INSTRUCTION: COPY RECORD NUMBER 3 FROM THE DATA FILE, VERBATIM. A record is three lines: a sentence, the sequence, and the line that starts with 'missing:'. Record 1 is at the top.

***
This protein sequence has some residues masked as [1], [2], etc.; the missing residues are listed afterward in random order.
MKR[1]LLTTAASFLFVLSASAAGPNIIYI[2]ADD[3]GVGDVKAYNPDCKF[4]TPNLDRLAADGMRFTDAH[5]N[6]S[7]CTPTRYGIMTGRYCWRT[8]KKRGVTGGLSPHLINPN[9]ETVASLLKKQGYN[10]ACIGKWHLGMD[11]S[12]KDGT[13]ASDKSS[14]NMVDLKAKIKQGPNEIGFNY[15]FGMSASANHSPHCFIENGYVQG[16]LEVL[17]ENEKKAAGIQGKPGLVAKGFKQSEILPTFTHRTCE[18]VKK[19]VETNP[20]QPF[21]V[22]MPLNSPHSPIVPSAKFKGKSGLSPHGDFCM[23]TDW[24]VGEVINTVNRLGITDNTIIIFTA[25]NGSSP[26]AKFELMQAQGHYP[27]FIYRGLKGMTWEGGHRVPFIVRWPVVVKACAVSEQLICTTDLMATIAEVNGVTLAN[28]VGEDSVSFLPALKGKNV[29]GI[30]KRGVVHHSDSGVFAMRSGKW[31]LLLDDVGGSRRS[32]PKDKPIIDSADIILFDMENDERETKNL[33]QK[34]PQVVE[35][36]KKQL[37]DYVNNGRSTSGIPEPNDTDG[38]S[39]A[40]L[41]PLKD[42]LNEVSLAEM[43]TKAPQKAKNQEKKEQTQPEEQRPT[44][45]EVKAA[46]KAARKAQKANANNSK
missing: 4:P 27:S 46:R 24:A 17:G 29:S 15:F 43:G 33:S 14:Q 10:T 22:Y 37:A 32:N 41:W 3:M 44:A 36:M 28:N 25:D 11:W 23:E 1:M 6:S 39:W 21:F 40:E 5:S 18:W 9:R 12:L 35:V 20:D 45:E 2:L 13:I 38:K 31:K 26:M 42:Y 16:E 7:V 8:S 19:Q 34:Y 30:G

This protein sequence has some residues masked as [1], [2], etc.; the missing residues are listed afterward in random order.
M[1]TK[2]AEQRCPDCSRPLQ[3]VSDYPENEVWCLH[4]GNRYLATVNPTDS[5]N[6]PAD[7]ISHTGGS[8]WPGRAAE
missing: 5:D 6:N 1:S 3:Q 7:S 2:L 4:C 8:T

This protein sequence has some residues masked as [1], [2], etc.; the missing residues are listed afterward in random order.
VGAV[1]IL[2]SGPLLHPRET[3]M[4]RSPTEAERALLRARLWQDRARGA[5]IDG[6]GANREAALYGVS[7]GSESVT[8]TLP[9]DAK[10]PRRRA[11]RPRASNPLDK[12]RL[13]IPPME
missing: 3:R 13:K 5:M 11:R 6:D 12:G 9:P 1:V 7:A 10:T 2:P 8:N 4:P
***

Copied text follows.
This protein sequence has some residues masked as [1], [2], etc.; the missing residues are listed afterward in random order.
VGAV[1]IL[2]SGPLLHPRET[3]M[4]RSPTEAERALLRARLWQDRARGA[5]IDG[6]GANREAALYGVS[7]GSESVT[8]TLP[9]DAK[10]PRRRA[11]RPRASNPLDK[12]RL[13]IPPME
missing: 3:R 13:K 5:M 11:R 6:D 12:G 9:P 1:V 7:A 10:T 2:P 8:N 4:P